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Proptosis could be unilateral arising from localized pathology or bilateral due to systemic inflammatory diseases. Unilateral pseudoproptosis could occur when there is enophthalmos over the contralateral eye, such as in orbital blowout fracture or phthisis bulbi [Figure 2]. Common etiology of unilateral proptosis includes orbital cellulitis, elongated eyeball in high myopia, and space-occupying lesion within or of the bony orbit. In contrast, bilateral proptosis is commonly seen in thyroid-associated orbitopathy (TAO), IgG4-related ophthalmic disease, or idiopathic orbital inflammatory disease. TAO usually gives the characteristic of swelling of extraocular muscle belly with tendon sparing,[1] which differentiates it from IgG4-RD. Lagophthalmos must be addressed in proptotic eye, to prevent corneal exposure keratopathy.
Figure 2: Another immunoglobulin G4-related disease patient, with a history of childhood left eye trauma resulting in phthisis bulbi, got right eye pseudoproptosis progressing to genuine proptosis. Hyperdensity over the left phthisical eye highlights the calcification inside

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Infraorbital nerve enlargement is an uncommon radiological sign and strongly relates to IgG4-RD.[2] Histologically, mainly the epineurium was involved by the inflammatory process, whereas perineurium and nerve fascicules were spared.[3] The presence of infraorbital nerve enlargement correlates with proptosis, diffuse, and inferiorly located orbital inflammation, with a higher rate of steroid dependency and recurrence.[4] However, associated medical history is important, as enlargement of infraorbital canal could also be seen after maxillary sinus surgery.[5]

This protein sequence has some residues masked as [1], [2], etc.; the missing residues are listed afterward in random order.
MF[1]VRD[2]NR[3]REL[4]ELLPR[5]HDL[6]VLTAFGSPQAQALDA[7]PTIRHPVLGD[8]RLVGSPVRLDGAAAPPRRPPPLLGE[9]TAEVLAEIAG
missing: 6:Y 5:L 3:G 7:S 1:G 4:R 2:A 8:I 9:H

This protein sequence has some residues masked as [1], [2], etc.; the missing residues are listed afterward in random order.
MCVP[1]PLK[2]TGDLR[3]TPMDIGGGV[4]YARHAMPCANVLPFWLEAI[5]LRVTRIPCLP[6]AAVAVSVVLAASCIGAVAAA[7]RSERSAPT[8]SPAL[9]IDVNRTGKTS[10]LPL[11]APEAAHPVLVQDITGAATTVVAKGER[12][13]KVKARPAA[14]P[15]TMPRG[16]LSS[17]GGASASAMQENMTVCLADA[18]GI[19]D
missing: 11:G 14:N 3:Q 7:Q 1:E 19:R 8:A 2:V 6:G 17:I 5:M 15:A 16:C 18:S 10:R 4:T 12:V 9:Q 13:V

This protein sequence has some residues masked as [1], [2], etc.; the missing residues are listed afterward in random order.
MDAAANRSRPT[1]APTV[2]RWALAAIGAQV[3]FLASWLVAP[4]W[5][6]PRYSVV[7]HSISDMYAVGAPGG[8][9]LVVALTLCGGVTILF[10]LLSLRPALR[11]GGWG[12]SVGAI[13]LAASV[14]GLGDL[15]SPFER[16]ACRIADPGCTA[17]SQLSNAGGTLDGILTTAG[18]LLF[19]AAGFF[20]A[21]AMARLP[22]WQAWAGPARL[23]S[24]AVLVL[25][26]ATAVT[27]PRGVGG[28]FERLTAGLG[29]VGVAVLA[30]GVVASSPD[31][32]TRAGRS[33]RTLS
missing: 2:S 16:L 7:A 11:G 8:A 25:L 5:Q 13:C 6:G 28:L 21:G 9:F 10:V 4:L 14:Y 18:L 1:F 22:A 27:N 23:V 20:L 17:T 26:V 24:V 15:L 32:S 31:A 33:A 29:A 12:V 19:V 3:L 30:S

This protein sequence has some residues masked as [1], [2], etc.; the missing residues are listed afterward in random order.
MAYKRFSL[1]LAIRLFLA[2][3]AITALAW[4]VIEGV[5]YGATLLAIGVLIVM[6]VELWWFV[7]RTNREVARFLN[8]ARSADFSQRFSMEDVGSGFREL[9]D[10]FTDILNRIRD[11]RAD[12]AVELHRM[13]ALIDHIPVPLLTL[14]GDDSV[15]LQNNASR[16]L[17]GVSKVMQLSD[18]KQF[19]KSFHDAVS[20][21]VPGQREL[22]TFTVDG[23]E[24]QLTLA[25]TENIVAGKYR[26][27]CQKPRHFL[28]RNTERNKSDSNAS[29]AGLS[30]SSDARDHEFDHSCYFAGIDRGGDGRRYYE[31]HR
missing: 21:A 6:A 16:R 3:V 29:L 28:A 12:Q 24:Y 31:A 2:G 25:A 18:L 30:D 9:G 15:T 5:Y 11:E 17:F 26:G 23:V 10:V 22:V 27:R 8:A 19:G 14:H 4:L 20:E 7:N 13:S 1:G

Declaration of patient consent

The authors certify that they have obtained all appropriate patient consent forms. In the form the patient(s) has/have given his/her/their consent for his/her/their images and other clinical information to be reported in the journal. The patients understand that their names and initials will not be published and due efforts will be made to conceal their identity, but anonymity cannot be guaranteed.

Financial support and sponsorship

Nil.

Conflicts of interest

There are no conflicts of interest.



 
  References Top

1.
Maheshwari R, Weis E. Thyroid associated orbitopathy. Indian J Ophthalmol 2012;60:87-93.  Back to cited text no. 1
[PUBMED]  [Full text]  
2.
Hardy TG, McNab AA, Rose GE. Enlargement of the infraorbital nerve: An important sign associated with orbital reactive lymphoid hyperplasia or immunoglobulin g4-related disease. Ophthalmology 2014;121:1297-303.  Back to cited text no. 2
    
3.
Inoue D, Zen Y, Sato Y, Abo H, Demachi H, Uchiyama A, et al. IgG4-Related perineural disease. Int J Rheumatol 2012;2012:401890.  Back to cited text no. 3
    
4.
Lee KH, Han SH, Yoon JS. Implications of enlarged infraorbital nerve in idiopathic orbital inflammatory disease. Br J Ophthalmol 2016;100:1295-300.  Back to cited text no. 4
    
5.
Fukui H, Kashiwagi N, Murakami T, Watanabe Y, Hyodo T, Ishi K, et al. Enlargement of the infraorbital canal following Caldwell-Luc surgery. Jpn J Radiol 2017;35:532-8.  Back to cited text no. 5
    


    Figures

  [Figure 1], [Figure 2]